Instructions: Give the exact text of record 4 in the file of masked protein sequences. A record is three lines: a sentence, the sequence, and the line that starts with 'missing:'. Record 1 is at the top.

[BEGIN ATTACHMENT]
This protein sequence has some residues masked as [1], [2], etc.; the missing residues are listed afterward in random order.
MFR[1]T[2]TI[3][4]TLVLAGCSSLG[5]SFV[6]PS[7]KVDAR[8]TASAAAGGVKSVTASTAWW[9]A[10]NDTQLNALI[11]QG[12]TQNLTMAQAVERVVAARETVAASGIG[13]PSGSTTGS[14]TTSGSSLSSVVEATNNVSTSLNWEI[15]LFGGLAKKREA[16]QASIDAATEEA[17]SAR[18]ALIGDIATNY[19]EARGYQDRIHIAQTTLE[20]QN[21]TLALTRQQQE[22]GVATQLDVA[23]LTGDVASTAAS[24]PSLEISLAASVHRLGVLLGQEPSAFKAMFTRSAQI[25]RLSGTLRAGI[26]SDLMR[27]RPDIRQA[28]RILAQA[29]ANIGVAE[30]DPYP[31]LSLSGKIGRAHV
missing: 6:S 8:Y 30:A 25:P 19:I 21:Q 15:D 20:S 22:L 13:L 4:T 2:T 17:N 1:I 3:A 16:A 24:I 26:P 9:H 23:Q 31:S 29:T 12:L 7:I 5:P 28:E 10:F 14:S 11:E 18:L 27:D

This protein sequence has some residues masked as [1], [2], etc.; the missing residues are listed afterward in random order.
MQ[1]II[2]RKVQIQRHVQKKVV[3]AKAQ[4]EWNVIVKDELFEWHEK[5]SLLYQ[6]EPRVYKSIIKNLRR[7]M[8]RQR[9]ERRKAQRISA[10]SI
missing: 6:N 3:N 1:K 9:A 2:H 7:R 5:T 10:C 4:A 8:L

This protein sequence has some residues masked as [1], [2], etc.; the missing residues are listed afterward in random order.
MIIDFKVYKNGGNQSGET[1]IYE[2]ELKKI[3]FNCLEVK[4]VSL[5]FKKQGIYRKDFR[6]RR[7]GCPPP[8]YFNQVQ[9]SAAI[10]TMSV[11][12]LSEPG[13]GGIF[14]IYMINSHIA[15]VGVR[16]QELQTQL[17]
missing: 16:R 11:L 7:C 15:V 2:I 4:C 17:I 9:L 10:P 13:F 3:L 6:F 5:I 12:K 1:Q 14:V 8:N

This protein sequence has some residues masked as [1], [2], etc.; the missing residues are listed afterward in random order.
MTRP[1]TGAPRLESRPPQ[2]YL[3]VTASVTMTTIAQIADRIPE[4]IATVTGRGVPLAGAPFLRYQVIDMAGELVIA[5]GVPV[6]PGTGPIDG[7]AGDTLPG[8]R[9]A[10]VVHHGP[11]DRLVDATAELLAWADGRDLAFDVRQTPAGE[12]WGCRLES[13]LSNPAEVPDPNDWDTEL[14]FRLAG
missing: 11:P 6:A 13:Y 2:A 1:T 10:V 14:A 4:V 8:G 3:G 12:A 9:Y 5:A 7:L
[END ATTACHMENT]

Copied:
This protein sequence has some residues masked as [1], [2], etc.; the missing residues are listed afterward in random order.
MTRP[1]TGAPRLESRPPQ[2]YL[3]VTASVTMTTIAQIADRIPE[4]IATVTGRGVPLAGAPFLRYQVIDMAGELVIA[5]GVPV[6]PGTGPIDG[7]AGDTLPG[8]R[9]A[10]VVHHGP[11]DRLVDATAELLAWADGRDLAFDVRQTPAGE[12]WGCRLES[13]LSNPAEVPDPNDWDTEL[14]FRLAG
missing: 11:P 6:A 13:Y 2:A 1:T 10:V 14:A 4:V 8:G 3:G 12:A 9:Y 5:A 7:L